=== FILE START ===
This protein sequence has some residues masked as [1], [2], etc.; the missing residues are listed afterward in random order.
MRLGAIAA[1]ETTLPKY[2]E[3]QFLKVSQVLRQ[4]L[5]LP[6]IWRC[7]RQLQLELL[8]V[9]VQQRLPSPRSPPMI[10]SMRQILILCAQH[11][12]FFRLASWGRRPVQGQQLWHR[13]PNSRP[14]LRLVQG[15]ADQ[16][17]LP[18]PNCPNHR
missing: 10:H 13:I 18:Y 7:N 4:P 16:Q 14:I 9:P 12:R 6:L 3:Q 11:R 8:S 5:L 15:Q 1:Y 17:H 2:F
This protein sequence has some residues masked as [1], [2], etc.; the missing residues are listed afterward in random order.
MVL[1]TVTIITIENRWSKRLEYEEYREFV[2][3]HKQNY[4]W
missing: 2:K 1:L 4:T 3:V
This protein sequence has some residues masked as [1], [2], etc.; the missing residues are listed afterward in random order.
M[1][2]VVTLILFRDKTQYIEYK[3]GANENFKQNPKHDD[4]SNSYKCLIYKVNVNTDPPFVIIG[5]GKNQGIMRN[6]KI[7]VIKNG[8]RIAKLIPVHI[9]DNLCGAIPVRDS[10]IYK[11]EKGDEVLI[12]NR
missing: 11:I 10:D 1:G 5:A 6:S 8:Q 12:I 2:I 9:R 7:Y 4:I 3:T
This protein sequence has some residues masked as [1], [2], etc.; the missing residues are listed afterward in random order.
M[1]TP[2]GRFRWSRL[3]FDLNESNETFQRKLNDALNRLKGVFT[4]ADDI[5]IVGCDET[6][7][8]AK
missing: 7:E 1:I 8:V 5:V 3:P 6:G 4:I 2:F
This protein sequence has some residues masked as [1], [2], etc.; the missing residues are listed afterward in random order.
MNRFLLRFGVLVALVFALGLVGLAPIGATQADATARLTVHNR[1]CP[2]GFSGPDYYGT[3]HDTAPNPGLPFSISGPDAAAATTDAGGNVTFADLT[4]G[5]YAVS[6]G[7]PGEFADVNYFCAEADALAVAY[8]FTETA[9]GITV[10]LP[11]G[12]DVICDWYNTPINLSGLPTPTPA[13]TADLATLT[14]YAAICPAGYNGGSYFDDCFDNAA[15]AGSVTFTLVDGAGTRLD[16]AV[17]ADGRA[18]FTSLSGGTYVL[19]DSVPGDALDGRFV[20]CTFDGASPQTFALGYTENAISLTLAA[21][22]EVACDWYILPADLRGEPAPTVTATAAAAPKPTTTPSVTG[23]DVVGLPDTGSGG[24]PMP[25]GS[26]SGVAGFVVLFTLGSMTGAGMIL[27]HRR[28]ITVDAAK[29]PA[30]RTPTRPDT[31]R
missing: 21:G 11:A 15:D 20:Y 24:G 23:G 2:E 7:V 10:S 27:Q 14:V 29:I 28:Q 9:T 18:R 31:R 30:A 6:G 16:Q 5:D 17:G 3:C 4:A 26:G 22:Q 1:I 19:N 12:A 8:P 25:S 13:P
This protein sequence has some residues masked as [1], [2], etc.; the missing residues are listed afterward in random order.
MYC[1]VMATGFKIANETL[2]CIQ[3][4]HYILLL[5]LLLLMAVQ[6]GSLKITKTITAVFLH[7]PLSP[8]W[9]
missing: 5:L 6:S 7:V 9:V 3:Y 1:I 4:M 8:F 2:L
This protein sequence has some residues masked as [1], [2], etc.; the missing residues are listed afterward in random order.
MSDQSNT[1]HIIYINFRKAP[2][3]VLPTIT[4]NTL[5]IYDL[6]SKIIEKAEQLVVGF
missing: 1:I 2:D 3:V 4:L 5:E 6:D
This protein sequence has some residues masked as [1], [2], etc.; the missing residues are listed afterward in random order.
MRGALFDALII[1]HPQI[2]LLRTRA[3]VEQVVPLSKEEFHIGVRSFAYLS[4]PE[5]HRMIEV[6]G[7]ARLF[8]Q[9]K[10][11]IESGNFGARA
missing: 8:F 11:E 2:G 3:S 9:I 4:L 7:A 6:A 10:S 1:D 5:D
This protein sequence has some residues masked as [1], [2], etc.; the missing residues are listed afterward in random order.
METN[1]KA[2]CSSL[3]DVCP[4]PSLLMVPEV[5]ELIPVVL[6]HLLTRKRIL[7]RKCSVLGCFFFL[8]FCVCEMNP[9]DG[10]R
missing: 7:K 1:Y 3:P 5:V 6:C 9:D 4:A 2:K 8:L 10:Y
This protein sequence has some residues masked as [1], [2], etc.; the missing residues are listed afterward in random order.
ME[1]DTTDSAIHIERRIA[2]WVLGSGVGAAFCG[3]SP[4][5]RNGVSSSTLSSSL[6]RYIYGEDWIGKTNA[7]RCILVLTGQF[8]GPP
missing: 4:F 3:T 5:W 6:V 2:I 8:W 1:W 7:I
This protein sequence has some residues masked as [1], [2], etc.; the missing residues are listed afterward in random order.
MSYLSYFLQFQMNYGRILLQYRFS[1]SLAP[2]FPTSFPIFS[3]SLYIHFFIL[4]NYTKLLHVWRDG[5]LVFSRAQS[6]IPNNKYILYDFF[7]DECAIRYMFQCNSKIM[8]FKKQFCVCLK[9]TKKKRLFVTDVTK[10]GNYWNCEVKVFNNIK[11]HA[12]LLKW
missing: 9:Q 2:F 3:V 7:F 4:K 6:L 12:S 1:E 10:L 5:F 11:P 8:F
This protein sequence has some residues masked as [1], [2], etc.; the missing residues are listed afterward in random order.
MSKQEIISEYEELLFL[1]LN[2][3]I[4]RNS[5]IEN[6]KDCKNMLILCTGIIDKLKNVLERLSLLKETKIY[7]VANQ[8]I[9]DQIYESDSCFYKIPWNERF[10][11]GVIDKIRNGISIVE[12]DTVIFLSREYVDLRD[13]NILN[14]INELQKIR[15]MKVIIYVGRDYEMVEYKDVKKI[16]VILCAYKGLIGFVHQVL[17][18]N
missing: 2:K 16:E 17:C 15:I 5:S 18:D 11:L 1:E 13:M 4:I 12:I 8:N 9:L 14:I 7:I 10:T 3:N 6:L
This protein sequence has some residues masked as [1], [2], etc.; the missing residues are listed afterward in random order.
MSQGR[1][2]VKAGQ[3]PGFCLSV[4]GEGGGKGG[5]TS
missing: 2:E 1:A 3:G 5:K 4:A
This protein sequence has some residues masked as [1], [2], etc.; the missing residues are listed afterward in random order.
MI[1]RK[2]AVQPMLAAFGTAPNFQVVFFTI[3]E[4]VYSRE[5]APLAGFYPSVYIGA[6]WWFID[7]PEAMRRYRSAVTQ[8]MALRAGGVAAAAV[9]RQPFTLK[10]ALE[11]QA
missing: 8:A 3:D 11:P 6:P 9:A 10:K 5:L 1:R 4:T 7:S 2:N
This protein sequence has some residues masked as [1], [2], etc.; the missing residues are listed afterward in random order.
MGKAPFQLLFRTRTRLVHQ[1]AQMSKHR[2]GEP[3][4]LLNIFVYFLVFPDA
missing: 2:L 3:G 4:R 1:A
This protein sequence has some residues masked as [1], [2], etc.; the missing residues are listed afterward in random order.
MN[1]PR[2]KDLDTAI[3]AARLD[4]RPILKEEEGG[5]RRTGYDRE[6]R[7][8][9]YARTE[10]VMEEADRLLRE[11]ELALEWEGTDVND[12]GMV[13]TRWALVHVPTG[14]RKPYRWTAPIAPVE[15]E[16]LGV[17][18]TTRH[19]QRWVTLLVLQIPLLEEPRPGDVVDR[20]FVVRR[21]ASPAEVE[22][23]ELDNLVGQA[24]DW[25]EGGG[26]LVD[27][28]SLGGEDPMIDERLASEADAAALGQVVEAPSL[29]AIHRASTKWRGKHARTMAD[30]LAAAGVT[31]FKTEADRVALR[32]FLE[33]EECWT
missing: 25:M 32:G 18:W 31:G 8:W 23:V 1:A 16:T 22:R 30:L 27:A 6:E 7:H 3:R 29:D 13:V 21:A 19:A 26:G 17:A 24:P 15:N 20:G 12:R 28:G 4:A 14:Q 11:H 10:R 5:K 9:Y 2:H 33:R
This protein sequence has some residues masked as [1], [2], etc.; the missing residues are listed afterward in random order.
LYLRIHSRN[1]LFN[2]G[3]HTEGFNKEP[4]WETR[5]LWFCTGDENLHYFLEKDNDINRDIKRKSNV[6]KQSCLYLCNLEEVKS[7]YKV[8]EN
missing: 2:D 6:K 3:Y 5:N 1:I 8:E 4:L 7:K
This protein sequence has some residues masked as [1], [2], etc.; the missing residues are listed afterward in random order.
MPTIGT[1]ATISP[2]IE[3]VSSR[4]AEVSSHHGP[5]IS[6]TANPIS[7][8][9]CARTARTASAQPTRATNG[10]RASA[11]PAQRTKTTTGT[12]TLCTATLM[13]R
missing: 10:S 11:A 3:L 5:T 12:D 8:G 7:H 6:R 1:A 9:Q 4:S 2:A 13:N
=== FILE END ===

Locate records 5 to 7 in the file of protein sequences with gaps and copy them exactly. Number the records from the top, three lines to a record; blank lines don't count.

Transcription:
This protein sequence has some residues masked as [1], [2], etc.; the missing residues are listed afterward in random order.
MNRFLLRFGVLVALVFALGLVGLAPIGATQADATARLTVHNR[1]CP[2]GFSGPDYYGT[3]HDTAPNPGLPFSISGPDAAAATTDAGGNVTFADLT[4]G[5]YAVS[6]G[7]PGEFADVNYFCAEADALAVAY[8]FTETA[9]GITV[10]LP[11]G[12]DVICDWYNTPINLSGLPTPTPA[13]TADLATLT[14]YAAICPAGYNGGSYFDDCFDNAA[15]AGSVTFTLVDGAGTRLD[16]AV[17]ADGRA[18]FTSLSGGTYVL[19]DSVPGDALDGRFV[20]CTFDGASPQTFALGYTENAISLTLAA[21][22]EVACDWYILPADLRGEPAPTVTATAAAAPKPTTTPSVTG[23]DVVGLPDTGSGG[24]PMP[25]GS[26]SGVAGFVVLFTLGSMTGAGMIL[27]HRR[28]ITVDAAK[29]PA[30]RTPTRPDT[31]R
missing: 21:G 11:A 15:D 20:Y 24:G 23:G 2:E 7:V 10:S 27:Q 14:V 29:I 28:Q 9:T 18:R 31:R 30:A 6:G 16:Q 5:D 17:G 3:C 4:A 26:G 22:Q 1:I 19:N 12:A 8:P 25:S 13:P
This protein sequence has some residues masked as [1], [2], etc.; the missing residues are listed afterward in random order.
MYC[1]VMATGFKIANETL[2]CIQ[3][4]HYILLL[5]LLLLMAVQ[6]GSLKITKTITAVFLH[7]PLSP[8]W[9]
missing: 5:L 6:S 7:V 9:V 3:Y 1:I 4:M 8:F 2:L
This protein sequence has some residues masked as [1], [2], etc.; the missing residues are listed afterward in random order.
MSDQSNT[1]HIIYINFRKAP[2][3]VLPTIT[4]NTL[5]IYDL[6]SKIIEKAEQLVVGF
missing: 1:I 2:D 3:V 4:L 5:E 6:D